Bald eagles always have been seen as competitors with humans for important wild food sources and as threats to farm animals - at one time, bounties were even offered for killing them.
In the last century, reproductive impairment from pesticides (especially DDT) and heavy metals caused virtual extirpation of the few remaining bald eagles in New York and many other areas. Persistent and toxic compounds in fish from contaminated waters built up to high levels in the eagles' bodies, interfering with the deposition of calcium in their eggshells and making many of the eggs infertile. Since the 1972 ban on DDT, eagles and other birds of prey are once again producing young. However, there has been no reduction in the human activity most damaging to eagle populations - destruction of habitat by logging and development along watercourses. Even recently, extensive human activity within preferred eagle habitats has disturbed important nest areas, resulting in reproductive failure and nest abandonment.
Management and Research Needs
The New York State Bald Eagle Restoration Project began in 1976 in an attempt to reestablish a breeding population through hacking (hand rearing to independence). Over a 13 year period, 198 nestling bald eagles were collected (most from Alaska), transported and released in New York.
Eaglets in the hacking cage
The hacking project ended in 1989, when it accomplished its goal of establishing ten breeding pairs. The bald eagle program's focus has now shifted to finding and protecting nesting pairs in New York, and monitoring their productivity. Bald eagles continue to do well; in 2010 New York had 173 breeding pairs which fledged 244 young. Each year, New York's bald eagles fledge about 10 percent more young eagles than the year before.
Hopes are high that bald eagles will continue to expand in New York and elsewhere, repopulating areas from which they have disappeared. In the meantime, our challenge is to secure sufficient suitable eagle habitat and to limit human disturbance within these habitats, allowing the species to continue to live and expand in New York.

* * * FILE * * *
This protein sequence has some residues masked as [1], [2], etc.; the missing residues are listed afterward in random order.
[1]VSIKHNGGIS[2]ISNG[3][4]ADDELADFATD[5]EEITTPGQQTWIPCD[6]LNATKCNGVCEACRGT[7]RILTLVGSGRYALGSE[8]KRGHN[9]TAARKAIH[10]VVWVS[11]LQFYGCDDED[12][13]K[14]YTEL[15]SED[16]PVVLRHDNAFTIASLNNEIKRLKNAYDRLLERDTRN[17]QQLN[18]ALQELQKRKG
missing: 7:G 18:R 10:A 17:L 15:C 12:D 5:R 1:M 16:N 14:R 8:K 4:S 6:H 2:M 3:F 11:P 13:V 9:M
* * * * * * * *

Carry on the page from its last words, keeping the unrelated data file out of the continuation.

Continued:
If you see someone harassing or injuring an eagle, or if you spot destruction of eagle habitat or find an injured or dead eagle, report it at once to DEC's Wildlife Diversity Unit, 625 Broadway, Albany, NY 12233-4754, 518-402-8920.
Immature bald eagle in flight
Support legislation that helps protect the eagle and its habitat. Become an active participant in local planning and development. Support organizations that work towards conservation of eagles and all wildlife.
Bull, J. and J. Farrand, Jr. 1977. The Audubon Society field guide to North American birds. Alfred A. Knopf, New York. Pp.468-469.
Carroll, J. R. 1988. Bald eagle, Haliaeetus leucocephalus. Pages 100-101 in R. F. Andrle and J. R. Carroll, Eds. The Atlas of Breeding Birds in New York State. Cornell Univ. Press, Ithaca, NY.
Gerrard, J. M. and G. Bortolotti. 1988. The bald eagle -- Haunts and Habits of a Wilderness Monarch. Smithsonian Institution Press, Washington and London.
Levine, E., Ed. 1998. Bull's Birds of New York State. Cornell University Press, Ithaca, NY. pp. 182-185.
Nye, P. 1990. A second chance for our national symbol. The Conservationist. July/August 1990.
Nye, P. 1992. Winter Eagles. The Conservationist. January/February.
Nye, P. 2010. New York State Bald Eagle Report 2010. Link to this report on the DEC Bald Eagle Program page.